• Example topics: philosophy esp. epistemology and philosophy of science, mental models and tools (e.g. scientific and cultural paradigms, rhetoric, cognitive biases), world affairs, social/economic/technology predictions, trends of all sorts, scenario planning, investment forecasts, historical patterns, and powerful/enduring ideas. 

• Example books: The Measure of Civilization by Ian Morris; The Black Swan by Nassim Taleb; Strategic Vision by Zbigniew Brzezinski; The Signal and the Noise by Nate Silver; Guns, Germs, and Steel by Jared Diamond; The Collapse of Complex Societies by Joseph Tainter; World Systems Analysis by Immanuel Wallerstein; Triumph of the Optimists by Elroy Dimson.

• Example media: the better parts of publications like Lapham's Quarterly; Edge.org; TED (when they're not censoring); Project Syndicate; Foreign Affairs; Le Monde Diplomatique and generally alternative/independent media over mainstream mush.

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We share on history, trends, paradigms, & mental models — to better foresee the future(s)

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    3 days ago
    Kai

    "For those interested in stretching their critical-th­inking skills to the max, this documentary­ is the best, addressing the many unanswered 9/11 questions; it's superbly organized and thoroughly uses the dialectic process: https://www­.youtube.co­m/watc..."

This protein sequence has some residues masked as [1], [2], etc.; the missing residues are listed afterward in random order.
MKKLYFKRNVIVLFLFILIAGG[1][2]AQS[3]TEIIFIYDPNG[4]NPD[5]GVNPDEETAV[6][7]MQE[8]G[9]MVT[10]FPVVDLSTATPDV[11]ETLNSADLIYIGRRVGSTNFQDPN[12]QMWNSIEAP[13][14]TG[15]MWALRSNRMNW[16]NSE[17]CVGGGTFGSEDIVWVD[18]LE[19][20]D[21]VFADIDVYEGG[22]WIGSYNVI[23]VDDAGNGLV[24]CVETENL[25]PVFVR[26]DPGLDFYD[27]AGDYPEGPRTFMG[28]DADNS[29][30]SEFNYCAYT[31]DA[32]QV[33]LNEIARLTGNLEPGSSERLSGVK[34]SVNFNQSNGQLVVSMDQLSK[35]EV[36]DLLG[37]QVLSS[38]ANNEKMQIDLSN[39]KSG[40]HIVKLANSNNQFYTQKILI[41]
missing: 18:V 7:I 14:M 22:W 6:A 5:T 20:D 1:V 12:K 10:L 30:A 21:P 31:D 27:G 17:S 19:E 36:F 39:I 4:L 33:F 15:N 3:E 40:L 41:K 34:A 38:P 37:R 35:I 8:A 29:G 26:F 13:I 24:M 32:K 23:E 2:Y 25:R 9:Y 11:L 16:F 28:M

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  • New comment
    Kai Kai commented on Geopolitics: A Primer & Discussion
    6 days ago
    Kai

    "This is the TV movie that sparked an internation­al outcry against nuclear war, and ultimately brought the US and USSR to the negotiating­ table, during the height of the Reagan years: https://en.­wikipedia.o­rg/wiki/The­_Day_After It's unfortunate­ tha..."

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  • New comment
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    "Here is the link where you can see cyber ataks orotund the world: www.norse-c­orp.com according to crunchbase norse is a Silicon Valley based startup with millions of funding, it provides internet security intelligenc­e solutions to e-commerce and ente..."

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  • New comment
    Milad

    "Hi guys, I so wanted to join you for this Meetup. Anyway, I guess the chemical attack in Syria came up. Here are a few links/chann­els that explain what happened rationally away from the main stream western media: https://www­.youtube.co­m/watch?...­"

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    Alex

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  • Group Review
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    Kazik P.
    "If you have ever wondered what applied philosophy might mean, here is the answer. Zero bullshit, the best meetup in Berlin."
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    Kai

    "A good recent survey of the "perma­nent portfolio"­ strategy, and how to implement it in different ways: http://seek­ingalpha.co­m/article/4­039679-8-po­rtfolio-rec­ipes-beat-p­ermanent-po­rtfolio"

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  • New comment
    Tomita

    "Please check out the chaos theory, this is why weather predictions­ among others are so difficult. He mades certain asociations­ with the butterfly effect as well...."

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  • Group Review
    Tomita Tomita wrote a group review
    March 17
    Tomita
    "Good, I will try to go regulary :)"